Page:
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Kirby Wright

Published In: Hawaii Review, Blue Mesa Review, The Cape Rock, Artful Dodge, Red Rock Review, Maryland Review, Wisconsin Review, Slipstream, The Prose Poem, Slant
Awards: Ann Fields Poetry Prize, Academy of American Poets Award, two-time winner of Robert Browning Society Award for Dramatic Monologue


I sit on a bed by the window
smelling Clorox and Pine-Sol.
A bouquet of silver balloons
shines on my bookshelf.
Mr. Wigton, my latest neighbor,
snores through his feeding tube.
Those are diapers and flowers
piled on his counter.
Nurse Debbie delivers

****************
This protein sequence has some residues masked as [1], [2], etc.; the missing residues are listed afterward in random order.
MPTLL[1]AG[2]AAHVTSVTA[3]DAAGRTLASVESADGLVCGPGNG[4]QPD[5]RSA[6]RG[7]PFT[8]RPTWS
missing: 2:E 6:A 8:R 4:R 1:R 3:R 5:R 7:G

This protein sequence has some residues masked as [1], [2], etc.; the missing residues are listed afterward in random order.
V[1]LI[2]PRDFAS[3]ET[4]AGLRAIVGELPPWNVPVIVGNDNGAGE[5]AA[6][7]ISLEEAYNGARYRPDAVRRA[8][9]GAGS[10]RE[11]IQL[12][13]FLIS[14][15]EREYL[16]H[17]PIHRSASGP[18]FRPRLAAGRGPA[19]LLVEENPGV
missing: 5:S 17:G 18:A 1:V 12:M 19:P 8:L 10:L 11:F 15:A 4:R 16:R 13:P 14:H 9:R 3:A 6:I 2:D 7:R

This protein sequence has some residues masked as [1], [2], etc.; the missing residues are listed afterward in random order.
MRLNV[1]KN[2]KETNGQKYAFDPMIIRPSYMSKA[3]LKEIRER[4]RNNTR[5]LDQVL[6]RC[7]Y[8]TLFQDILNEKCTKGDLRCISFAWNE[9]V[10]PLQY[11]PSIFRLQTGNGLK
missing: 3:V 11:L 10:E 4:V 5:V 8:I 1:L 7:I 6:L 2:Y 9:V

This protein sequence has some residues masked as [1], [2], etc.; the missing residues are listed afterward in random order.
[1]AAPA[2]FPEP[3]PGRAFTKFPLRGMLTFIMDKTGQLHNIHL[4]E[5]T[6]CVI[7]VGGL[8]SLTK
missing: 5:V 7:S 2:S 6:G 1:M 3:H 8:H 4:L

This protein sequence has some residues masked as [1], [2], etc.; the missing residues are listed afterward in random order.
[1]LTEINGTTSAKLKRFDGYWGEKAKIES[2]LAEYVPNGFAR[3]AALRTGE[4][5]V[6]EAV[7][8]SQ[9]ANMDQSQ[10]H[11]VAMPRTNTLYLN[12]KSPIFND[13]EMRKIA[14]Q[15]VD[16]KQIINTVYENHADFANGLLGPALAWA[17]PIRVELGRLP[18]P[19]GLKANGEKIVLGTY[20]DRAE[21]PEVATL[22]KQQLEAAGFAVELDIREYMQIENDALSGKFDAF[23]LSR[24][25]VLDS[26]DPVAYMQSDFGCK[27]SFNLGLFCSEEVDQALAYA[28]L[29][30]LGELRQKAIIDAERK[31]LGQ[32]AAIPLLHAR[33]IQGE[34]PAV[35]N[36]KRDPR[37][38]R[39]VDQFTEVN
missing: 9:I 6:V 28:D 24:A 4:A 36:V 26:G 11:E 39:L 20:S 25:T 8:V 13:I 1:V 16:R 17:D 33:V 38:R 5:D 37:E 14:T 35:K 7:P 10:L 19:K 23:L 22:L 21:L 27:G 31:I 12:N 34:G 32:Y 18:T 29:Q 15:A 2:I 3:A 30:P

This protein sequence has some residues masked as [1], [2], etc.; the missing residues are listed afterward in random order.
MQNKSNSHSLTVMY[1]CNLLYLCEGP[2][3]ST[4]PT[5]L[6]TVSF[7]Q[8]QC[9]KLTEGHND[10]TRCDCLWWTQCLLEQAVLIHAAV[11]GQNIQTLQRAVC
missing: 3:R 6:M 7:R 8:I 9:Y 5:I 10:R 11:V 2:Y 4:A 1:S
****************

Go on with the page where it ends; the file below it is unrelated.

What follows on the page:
chocolate pudding in a paper cup.
I study the violets.

I see eyelids
struck by moonlight
flutter like wings.

I remember my subscription
to "Life," smoking pipes,
wearing a jacket and slippers,
deep knee bends before ten,
calculating taxes.
There was a woman in a purple dress
who smiled at me, really smiled.
My second son gets in tonight
arrives with his second wife
soon after midnight.
At twilight, May Hong makes
Jell-O, fries, chicken pot pies.

I hear cries
just before
they go.

My teeth ache for red rare meat.
I watch Queeny the gardener
butcher elms in the courtyard.
He chainsaws limbs,
hacking off parts,
then stacks as wooden blocks.
I suck chocolate
through a straw.
Nurse Debbie bends over,
adjusts the wheels of my stroller.